Scooter Braun Reportedly Thought Taylor Swift Was Bluffing About Re-Recording Her Albums
Scooter Braun apparently didn't actually think Taylor Swift would re-record the first six albums in her discography.
According to a new report from Financial Times, the SB Projects Founder believed that the "Lover" singer was just bluffing about re-recording and re-releasing her early music after losing her masters.
After purchasing Swift's former record label, Big Machine, under Ithaca Holdings in 2019, Braun began to search for buyers for the masters of the singer's first six albums. Braun and investors allegedly told potential buyers that Swift wouldn't actually re-record the albums like she said she would, and that her promise was most likely an empty threat.
According to the report, Braun and his team supposedly told potential buyers that Swift's threat would only generate publicity and boost streaming and downloads. Braun's explanation sounded reasonable to investors who didn't believe the artist would take the time to re-record her past work.
Three people who were approached to purchase the masters confirmed to the outlet that such a conversation took place. “The message was: the controversy has been great for us. Every time she lights us up online, people go listen to those songs," one of the sources said.
In 2020, investment firm Shamrock Capital purchased the rights to Swift's first six albums for a whopping $300 million. Financial Times reports that the deal also included a post-purchase earnout to Braun and Carlyle Group (who helped fund Braun's purchase of Big Machine), if sales and streams hit specific targets.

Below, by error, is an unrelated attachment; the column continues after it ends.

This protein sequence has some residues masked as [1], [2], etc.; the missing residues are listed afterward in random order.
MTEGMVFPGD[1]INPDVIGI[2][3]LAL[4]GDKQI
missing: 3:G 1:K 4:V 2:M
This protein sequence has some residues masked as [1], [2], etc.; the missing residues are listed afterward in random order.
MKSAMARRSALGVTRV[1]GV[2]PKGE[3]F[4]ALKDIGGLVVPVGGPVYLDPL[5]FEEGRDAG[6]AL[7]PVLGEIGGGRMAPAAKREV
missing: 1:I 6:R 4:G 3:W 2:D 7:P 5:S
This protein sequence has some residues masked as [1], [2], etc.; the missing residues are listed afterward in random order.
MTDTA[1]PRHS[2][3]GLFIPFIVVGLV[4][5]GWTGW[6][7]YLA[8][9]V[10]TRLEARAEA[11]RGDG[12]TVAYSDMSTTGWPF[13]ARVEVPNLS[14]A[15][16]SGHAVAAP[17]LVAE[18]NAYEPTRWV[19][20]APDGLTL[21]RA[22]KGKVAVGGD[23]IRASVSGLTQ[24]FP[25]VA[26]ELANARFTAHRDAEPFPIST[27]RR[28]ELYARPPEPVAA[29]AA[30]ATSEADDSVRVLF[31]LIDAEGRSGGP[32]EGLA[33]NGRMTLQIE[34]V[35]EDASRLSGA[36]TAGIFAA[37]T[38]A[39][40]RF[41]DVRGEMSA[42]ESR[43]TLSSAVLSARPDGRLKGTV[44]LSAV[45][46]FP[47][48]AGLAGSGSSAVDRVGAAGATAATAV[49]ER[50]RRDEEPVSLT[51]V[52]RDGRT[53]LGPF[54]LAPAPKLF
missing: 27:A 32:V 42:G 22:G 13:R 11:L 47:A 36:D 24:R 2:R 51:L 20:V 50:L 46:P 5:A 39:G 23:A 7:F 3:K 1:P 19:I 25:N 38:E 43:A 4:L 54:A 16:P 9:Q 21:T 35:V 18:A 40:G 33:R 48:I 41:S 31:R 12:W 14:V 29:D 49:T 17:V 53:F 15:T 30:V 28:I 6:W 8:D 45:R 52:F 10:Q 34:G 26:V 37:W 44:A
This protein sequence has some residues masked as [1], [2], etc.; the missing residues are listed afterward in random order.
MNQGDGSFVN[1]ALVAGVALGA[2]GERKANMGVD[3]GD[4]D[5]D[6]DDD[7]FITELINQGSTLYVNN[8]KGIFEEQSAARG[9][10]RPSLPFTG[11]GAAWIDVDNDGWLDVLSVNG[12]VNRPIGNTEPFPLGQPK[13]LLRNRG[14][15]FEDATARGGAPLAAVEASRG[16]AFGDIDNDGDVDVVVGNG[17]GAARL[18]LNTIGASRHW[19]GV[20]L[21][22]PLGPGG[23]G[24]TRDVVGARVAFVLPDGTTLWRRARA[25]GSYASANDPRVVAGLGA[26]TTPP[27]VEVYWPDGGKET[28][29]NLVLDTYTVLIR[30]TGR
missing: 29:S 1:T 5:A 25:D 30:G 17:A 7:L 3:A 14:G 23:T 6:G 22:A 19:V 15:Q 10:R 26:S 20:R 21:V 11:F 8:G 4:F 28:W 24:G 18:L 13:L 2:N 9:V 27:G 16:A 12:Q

However, Swift didn't back down. She re-recorded her 2008 album Fearless and released it on April 9, 2021. She is due to release her second re-recorded album, Red: Taylor's Version, on Nov. 12.
Now, investors including Shamrock Capital, Braun and Carlyle Group are allegedly worried that they won't hit previously intended targets with Swift's original recordings as her new recordings will likely undercut their goals.
“To extract maximum value from music assets you absolutely need, if not co-operation from the artist, you at least need them to not be actively angry,” a fund manager who passed on the purchase of Swift's masters said.